The chef sacked by Sting and his wife after she became pregnant, wept as she told a tribunal she feared she might miscarry. Jane Martin, 42, said she had previously suffered a miscarriage yet Sting’s wife, the actress Trudie Styler, made no allowance for this when she fell pregnant a second time. Mrs Martin told the hearing that despite falling ill she tried to soldier on, but found herself doubled-up in pain with “potentially disastrous consequences”. Mrs Martin, of Winchester, who has already won her case for unfair dismissal and sexual discrimination, said that years of “bending over backwards to accommodate the family” counted for nothing.
The hearing was to decide on compensation. She said: “I had witnessed intimate events and behaviour, yet never betrayed those confidences. “When the moment came and I was made redundant – it destroyed my world.” Mrs Martin said: “The first real difficulties arose when I became ill and could not stand for prolonged periods through the day.” “Despite a doctor’s note Trudie was not willing to accommodate my physical difficulties.
The tribunal panel had earlier accused Ms Styler of “shameful conduct” and resorting to “subterfuge”. The tribunal found that Mrs Martin had been unfairly dismissed and was a victim of sexual discrimination. Yesterday’s hearing heard that after she was signed off work with gastro-enteritis while pregnant she was unable to travel 290 miles to cook at a Lake District property in Grasmere owned by Sting, real name Gordon Sumner. She was required to work at Sting’s 800-acre Lake House estate near Salisbury, where it was claimed “opulent extravagance reigned”.
The hearing was told that where food and entertaining was concerned there was “no regard to expense, cost or wastage”. On one occasion Mrs Martin who earned £28,000 a year, restricted caviar at a party to £3,000 but was told by Ms Styler to serve the whole £6,000 stock, much of which was then wasted.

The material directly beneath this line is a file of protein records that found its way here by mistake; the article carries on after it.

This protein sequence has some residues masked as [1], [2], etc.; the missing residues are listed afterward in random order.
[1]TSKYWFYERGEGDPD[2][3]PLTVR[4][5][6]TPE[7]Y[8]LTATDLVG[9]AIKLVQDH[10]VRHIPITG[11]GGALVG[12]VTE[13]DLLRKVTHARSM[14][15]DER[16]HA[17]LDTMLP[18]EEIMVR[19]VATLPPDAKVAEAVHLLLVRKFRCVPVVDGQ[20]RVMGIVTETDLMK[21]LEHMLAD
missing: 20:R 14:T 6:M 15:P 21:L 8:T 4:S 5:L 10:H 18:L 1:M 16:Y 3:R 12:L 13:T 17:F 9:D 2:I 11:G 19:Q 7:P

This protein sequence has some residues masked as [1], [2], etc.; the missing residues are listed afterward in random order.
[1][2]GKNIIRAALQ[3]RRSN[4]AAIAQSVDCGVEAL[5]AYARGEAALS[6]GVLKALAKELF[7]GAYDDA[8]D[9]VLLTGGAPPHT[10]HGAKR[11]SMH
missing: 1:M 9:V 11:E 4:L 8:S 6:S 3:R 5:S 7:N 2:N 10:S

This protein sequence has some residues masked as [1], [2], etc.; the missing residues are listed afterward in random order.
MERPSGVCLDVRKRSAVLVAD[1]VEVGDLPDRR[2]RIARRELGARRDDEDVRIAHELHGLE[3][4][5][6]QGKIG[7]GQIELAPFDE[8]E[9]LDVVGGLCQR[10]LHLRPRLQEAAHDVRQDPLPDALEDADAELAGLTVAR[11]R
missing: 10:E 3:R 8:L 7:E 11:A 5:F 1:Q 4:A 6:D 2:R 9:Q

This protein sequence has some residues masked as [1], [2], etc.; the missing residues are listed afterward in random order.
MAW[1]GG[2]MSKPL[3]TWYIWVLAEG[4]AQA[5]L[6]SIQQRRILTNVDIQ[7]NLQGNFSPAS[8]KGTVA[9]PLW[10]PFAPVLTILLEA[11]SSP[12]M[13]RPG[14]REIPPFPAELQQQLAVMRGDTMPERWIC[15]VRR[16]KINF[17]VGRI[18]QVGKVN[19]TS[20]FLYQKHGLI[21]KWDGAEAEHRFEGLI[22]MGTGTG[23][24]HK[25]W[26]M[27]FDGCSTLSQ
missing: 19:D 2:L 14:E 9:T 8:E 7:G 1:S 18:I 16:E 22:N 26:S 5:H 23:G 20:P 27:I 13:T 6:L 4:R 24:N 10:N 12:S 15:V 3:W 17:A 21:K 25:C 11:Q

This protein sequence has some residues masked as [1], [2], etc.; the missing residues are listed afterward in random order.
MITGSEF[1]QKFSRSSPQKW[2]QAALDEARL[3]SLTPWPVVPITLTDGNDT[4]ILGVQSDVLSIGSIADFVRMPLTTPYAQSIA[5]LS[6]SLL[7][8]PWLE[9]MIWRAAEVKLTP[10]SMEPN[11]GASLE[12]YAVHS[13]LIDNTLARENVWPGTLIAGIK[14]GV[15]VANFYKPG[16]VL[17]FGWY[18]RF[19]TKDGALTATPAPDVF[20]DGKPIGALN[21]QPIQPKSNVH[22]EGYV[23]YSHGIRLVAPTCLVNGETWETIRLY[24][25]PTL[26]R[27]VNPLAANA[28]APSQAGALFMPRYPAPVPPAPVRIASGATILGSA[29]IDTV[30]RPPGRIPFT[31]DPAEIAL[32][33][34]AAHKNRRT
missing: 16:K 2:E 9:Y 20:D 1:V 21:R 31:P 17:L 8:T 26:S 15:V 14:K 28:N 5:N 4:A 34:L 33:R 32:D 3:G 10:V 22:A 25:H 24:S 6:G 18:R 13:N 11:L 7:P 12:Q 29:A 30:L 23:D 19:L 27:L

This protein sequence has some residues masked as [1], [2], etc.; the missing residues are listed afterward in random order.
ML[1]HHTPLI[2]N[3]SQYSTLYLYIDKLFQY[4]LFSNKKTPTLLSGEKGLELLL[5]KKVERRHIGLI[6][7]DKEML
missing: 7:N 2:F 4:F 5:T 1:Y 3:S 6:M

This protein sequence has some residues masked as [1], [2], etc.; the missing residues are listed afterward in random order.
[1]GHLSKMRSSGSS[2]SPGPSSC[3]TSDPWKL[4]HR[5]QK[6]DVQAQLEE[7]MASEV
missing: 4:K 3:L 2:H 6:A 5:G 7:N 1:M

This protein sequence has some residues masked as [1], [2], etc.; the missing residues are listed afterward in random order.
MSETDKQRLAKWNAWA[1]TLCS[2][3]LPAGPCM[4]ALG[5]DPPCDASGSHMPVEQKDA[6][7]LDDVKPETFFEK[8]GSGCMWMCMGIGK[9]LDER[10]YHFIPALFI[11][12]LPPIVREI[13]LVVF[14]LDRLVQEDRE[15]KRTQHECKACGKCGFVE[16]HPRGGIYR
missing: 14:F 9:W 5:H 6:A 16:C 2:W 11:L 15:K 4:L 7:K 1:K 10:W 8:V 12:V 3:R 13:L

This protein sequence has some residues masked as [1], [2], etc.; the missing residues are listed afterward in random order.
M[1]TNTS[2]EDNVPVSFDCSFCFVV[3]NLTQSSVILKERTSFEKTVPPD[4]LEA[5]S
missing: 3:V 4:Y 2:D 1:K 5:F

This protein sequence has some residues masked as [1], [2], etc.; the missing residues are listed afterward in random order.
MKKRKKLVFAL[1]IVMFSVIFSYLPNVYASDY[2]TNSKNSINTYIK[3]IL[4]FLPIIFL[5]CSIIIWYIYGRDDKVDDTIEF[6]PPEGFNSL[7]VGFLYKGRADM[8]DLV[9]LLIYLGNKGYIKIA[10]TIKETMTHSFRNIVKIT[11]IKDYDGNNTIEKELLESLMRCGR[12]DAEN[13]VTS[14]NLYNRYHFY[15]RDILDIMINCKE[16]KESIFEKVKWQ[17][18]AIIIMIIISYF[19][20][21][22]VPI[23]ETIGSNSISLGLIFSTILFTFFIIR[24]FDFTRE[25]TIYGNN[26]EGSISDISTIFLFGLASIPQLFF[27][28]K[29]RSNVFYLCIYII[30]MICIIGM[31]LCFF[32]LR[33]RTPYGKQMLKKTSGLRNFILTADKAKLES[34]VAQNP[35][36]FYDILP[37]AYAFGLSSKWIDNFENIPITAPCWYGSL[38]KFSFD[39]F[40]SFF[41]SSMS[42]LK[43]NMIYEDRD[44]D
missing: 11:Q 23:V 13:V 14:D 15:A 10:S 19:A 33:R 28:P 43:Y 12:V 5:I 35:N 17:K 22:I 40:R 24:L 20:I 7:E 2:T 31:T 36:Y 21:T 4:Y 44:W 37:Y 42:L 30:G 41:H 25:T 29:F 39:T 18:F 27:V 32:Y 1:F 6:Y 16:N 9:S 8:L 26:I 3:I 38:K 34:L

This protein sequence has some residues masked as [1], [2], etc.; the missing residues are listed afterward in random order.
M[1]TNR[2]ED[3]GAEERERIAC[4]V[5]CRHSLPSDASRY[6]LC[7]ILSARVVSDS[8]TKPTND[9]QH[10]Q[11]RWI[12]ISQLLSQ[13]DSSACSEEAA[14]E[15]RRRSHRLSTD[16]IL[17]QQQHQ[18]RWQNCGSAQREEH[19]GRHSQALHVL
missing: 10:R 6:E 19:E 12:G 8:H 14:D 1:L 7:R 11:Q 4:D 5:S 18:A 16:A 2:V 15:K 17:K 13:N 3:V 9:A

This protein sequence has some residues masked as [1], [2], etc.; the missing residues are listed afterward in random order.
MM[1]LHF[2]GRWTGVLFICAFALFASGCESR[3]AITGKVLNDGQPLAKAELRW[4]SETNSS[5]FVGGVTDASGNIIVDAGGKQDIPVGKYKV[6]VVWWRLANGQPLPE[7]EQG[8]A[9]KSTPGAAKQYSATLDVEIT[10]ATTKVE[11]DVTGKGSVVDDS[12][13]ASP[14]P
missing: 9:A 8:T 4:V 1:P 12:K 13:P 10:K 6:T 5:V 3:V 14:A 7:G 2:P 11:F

Mrs Martin also said that when seven months pregnant she was required to make a train and taxi journey costing £148 to the couple’s Westminster home to prepare soup and salad for Ms Styler, for which she was paid £300 overtime.
When Mrs Martin tried to return from maternity leave in 2006 she was told the Sumner household were cutting back at Lake House because the family were spending more time in London. Lake House Estate, the company owned by Sting and his wife and which employed Miss Martin, then made her and another chef the subject of a points scoring system to decide which should be made redundant.
Under cross-examination Mrs Martin admitted that Ms Styler had never been directly unpleasant to her. Lake House Estate’s barrister Peter Kirby told the hearing that Ms Styler had no intention of victimising Mrs Martin once she became pregnant and did not do so. He added: “As far as other mothers were concerned, their needs were accommodated.” The tribunal adjourned to consider the amount of compensation Mrs Martin is due and will give its ruling in a written decision. A spokesman for Trudie Styler said after the hearing: “We will be appealing the tribunal’s original decision.” “The appeal has been lodged on the grounds that the decision was wrong in law and fundamentally biased against Trudie. “It is deeply regrettable and, in our view, entirely inappropriate that today’s hearing went ahead.”
Earlier on, Trudie Styler has hit out at the tribunal judgment which she believes portrayed her as ‘a monstrous tyrant’. Trudie has blasted the damning judgment calling it a “deeply personal attack” on her character. The 52-year-old actress told the Mail On Sunday newspaper: “It was as if the chairman of the tribunal viewed me as Marie Antoinette, reclining on my chaise longue, issuing forth imperious commands from my boudoir.”

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